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Women in Rotary: Serving as Leaders

Kathy Corcoran, left, became president in 2020 and Beth Marshall served as president in 2012 of the Rotary Club of Zelienople. Submitted photo

Women may not have had a seat at the Rotary Club table until 1987, but over the past 37 years they have risen to the highest levels of Rotary leadership.

In 2022, Jennifer E. Jones, of Canada, served as Rotary International president, the first woman to be selected in the 117-year history of the organization.

The next female Rotary International president, Stephanie Urchick, is a resident of Canonsburg, Pa., and will take office in July. The term runs July 1 through June 30.

At the Zelienople club level, five women have served as club president since 1987: Carroll Cooper, Joella Baker, Beth Marshall, Charlie Deer and Kathy Corcoran.

Carroll Mussig Cooper served as the first president of the Rotary Club of Zelienople in 2000. Submitted photo

Carroll Cooper recalls that, as the first female club president in 2000, it was a bit scary.

“There were a few male members that didn’t care for female leadership,” Cooper said. “But it also was an honor. My father, Julian Mussig, owner of Mussig Florist, was very active in Rotary. He had perfect attendance for attending weekly meetings. I am proud to say I also have maintained perfect attendance over my 28 years as a Rotarian.”

Among her many contributions to the club, Cooper, who took over as owner of Mussig Florist until her retirement in 2021, frequently donated floral arrangements for club events. She also initiated a flower fundraiser, where Zelienople Rotarians sold roses and carnations to raise money for the club’s various projects.

Joella Baker served as a president of the Rotary Club of Zelienople in 2005. Submitted photo

Joella Baker reflected on her tenure as president in 2005.

“I recall the year was fun and productive,” Baker said. “We held our weekly meetings at the Kaufman House. Our biggest fundraiser was an art auction and we used the proceeds to purchase Christmas wreaths for the light posts on Main Street.”

For the past 15 years, Baker, owner of Get Fit Families, has served as race director for the club’s annual Shamrock Shuffle races in Harmony. She initiated what has become the club’s largest annual fundraiser in 2009. This year’s event will be March 23.

Beth Marshall, owner of Marshall Hair Salon, became president in 2012. A fire at the Kaufman House in October 2011 had closed the restaurant and the club’s longtime meeting space. Marshall was active in helping the club find temporary space at St. Peter’s Reformed Church.

Marshall, who has a passion for working with youth, established a “Student of the Semester” recognition program in the Seneca Valley School District and continues to help coordinate the Rotary District’s Youth (International) Exchange Program. The main service project during her year as president was to raise funds for the construction of the amphitheater at the Zelienople Community Park.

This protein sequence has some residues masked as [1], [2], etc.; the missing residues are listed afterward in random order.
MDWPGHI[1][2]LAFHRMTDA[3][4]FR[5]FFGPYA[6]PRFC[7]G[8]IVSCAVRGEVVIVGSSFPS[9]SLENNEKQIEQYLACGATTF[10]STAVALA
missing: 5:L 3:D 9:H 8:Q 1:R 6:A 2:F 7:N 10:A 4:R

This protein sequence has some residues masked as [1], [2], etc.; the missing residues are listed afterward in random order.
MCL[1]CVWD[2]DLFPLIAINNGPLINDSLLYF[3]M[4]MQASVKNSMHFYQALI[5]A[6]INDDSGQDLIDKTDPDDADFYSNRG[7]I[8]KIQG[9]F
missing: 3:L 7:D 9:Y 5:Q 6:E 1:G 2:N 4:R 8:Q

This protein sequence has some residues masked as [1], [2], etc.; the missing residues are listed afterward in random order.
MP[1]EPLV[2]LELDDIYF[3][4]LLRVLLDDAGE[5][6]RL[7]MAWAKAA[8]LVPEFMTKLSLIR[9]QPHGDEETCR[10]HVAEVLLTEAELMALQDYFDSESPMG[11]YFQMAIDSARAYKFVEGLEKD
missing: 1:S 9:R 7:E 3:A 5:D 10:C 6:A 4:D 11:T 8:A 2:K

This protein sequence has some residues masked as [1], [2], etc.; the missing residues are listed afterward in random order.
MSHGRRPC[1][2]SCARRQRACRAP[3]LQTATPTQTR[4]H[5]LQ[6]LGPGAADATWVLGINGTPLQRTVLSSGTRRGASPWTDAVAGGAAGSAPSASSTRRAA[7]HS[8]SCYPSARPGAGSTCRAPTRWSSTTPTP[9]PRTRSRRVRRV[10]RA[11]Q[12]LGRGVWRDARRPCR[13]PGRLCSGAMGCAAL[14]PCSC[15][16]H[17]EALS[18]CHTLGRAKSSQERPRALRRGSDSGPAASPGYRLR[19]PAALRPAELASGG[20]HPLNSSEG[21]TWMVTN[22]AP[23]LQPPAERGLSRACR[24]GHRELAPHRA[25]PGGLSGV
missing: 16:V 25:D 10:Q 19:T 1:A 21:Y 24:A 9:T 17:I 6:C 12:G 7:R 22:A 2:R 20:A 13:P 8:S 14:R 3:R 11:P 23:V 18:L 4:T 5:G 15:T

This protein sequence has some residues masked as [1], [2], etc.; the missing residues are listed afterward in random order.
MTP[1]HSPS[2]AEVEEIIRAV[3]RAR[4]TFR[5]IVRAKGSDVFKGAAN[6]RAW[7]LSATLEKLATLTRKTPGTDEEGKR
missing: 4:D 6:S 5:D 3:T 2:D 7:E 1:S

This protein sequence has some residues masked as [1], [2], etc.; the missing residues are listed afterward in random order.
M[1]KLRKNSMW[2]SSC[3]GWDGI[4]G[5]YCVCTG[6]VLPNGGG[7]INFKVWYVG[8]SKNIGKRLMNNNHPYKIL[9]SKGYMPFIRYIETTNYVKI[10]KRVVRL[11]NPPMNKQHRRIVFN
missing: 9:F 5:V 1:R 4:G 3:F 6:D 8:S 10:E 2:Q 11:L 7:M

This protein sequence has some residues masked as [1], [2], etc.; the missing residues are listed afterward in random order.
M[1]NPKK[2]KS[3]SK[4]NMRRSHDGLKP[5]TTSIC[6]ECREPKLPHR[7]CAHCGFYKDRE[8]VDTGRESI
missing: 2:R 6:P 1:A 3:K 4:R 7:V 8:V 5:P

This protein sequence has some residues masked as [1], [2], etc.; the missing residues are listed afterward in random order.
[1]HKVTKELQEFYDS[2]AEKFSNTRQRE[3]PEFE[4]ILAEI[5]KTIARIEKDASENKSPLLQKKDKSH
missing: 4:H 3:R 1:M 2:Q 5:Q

Charlotte "Charlie" Deer works with Steve Schoppe at a Rotary Club of Zelienople pancake breakfast. As incoming club president for 2024-25, Charlie will serve her second term as president. Submitted photo

Charlie Deer, a retired educator, camp director and part-time EMS worker, served as president in 2017.

“I like to lead with laughter,” Deer said. “As I reflect on my year as president, I finally understood at the end of my year what needed to be done. I believe serving as president should be a two-year commitment.”

Deer, an advocate for people with disabilities, chose to raise funds for exercise equipment at the Zelienople Community Park that would serve both traditional and people with disabilities.

“It amazed me how many club members and my family helped with this project. Our club members always put others before themselves. That made my year as president,” Deer said.

Kathy Corcoran had an unexpected challenge when she became president in 2020. “My entire year as president was during the pandemic. Although some Rotary Clubs chose to suspend meetings, our club embraced technology and we learned how to use Zoom,” Corcoran said. “Our club never missed a meeting.”

Corcoran, whose career was in communications and fundraising, shared, “We also reinvented the way we handled service projects. We chose a different local charity each month to send both monetary and in-kind donations. We helped local restaurants by encouraging area residents to order takeout by awarding restaurant gift cards.”

“When the club couldn’t hold the Fourth of July Parade, it instead held a “Porch Procession,” an abbreviated form of the parade that went up and down residential streets to bolster community spirit at a very trying time. And, Zelienople Rotarians sewed more than 1,000 cloth face masks when N95s were unavailable, Corcoran said.

The major service project for 2020 was to help update the playground at Connoquenessing Valley Elementary School.

At the same time Corcoran was club president in 2020, Marshall served as the sixth female District Governor for District 7280, leading a district of 42 clubs, including Zelienople.

“I believe Rotary has given me the chance to make a difference and build leadership skills,” Marshall said. “Being club president in 2012 helped me to better understand Rotary and its programs.

“But everything changed in 2020 with pandemic restrictions. Many activities were postponed or canceled. But many clubs still found a way to serve. That was very inspirational.”

Today, the Rotary Club of Zelienople has a membership ratio of one woman to every two men. The club expects that ratio to continue to narrow. In the past five years, eight of the 12 new members have been women.

Rotary isn’t just for men anymore and women aren’t just taking a seat at the table. They are helping to build a longer table.

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